As for the car industry - it may be seen as 'yesterday's business' in many ways, but I think you might underestimate both its importance as an employer and - more importantly - the degree to which people around the world, especially in populous emerging markets, aspire to a car bound life style. I know I like to go for a drive, and although good public transportation is a convenient option to have, I wouldn't give up my two cars. I suspect, moreover, that my preference is not a very unusual one (West or East)...

As for windmills, they have already blighted parts of the coastline of my home county (Halland) and I surely hope I won't see them ruining our beautiful Ulster coastline any time soon!

8:29 pm  
Blogger Rasmus said...

You are certainly correct that the car industry is not the only obstacle to more sustainable modes of transportation. Though I do not own a car myself I am the first to recognize the positive aspects of driving and the sense of freedom it brings.

However, reading your comment and learning about your resistance to wind power made me somewhat confused, especially in relation to your article in Capitalism Nature Socialism (2005, 16:57-76). Because to maintain a car-based lifestyle, and even allow it to be extended to the wider world, would seem to require precisely the kind of faith in progress that you criticize in the article. To make the existence of maybe six billion cars environmental sustainable would probably require things like a fusion-based hydrogen economy, complete material recycling through nano-technology and maybe even mining of lunar ore deposits. But then again, maybe my premises are wrong, the desire to have a car and at the same time resisting wind mills may be more of political act of showing the hopelessness of the current predicament, a kind of apocalyptic melancholy, an acceptance that modernity has failed and that we are now witnessing the “twilight of the scientific age”, leaving us with nothing more to hope for than some great Mad Max style adventures...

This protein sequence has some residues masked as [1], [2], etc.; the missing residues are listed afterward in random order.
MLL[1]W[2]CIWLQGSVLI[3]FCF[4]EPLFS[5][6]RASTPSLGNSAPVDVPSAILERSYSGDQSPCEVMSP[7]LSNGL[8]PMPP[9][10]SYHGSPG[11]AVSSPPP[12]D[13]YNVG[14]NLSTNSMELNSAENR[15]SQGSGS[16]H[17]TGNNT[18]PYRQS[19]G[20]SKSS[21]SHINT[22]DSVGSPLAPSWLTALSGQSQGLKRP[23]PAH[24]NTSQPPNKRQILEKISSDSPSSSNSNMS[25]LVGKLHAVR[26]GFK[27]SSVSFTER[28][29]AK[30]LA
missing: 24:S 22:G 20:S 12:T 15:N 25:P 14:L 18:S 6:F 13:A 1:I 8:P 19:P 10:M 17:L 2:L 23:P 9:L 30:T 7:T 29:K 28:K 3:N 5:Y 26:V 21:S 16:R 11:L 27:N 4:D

Personally, I think that given our limited resources, we will all have to make hard choices in the decades ahead, shifting from immediate consumption to long-term investment if we are to secure, among other things, climate stability. As I have said earlier, in that process, wind turbines and solar power are probably not workable long-term solutions but ways of “winning time”. Besides, I find wind mills rather aesthetically pleasing, showing that we are at least trying to move in the direction of sustainability.

3:04 am  
Blogger meditations71 said...

You got me there, regarding the CNS article, which I think was a way to think about potential 'ways out' of the dilemma that is reliance on growth and aspirations to sustainability in the current 'era of development'.

Maybe you're right on the notion of 'apocalyptic melancholy' (if that is a conceivable combination of sentiments) as well. Although I'd consider it a more general pessimism of the intellect, along Malthusian or Grayian lines. I'm still trying to figure this one out...

We are probably some ways apart on the aesthetics of windmills (the modern kind anyhow) although we share a similar fascination with the 'big issue' questions to do with sustainability, alternatives to a orthodox (whether liberal or socialist) development paradigm and the notion/meaning of progress.

I assume Australia is an interesting place to think about these issues. I'd have thought popular sentiment there is rather more similar to that of other parts of the world characterised by large open spaces and dependence on extractive industries, than would be the case in 'greener' or (forgive me for using this expression) 'postmodern' corners of Europe.

6:37 pm  

Post a Comment

<< Home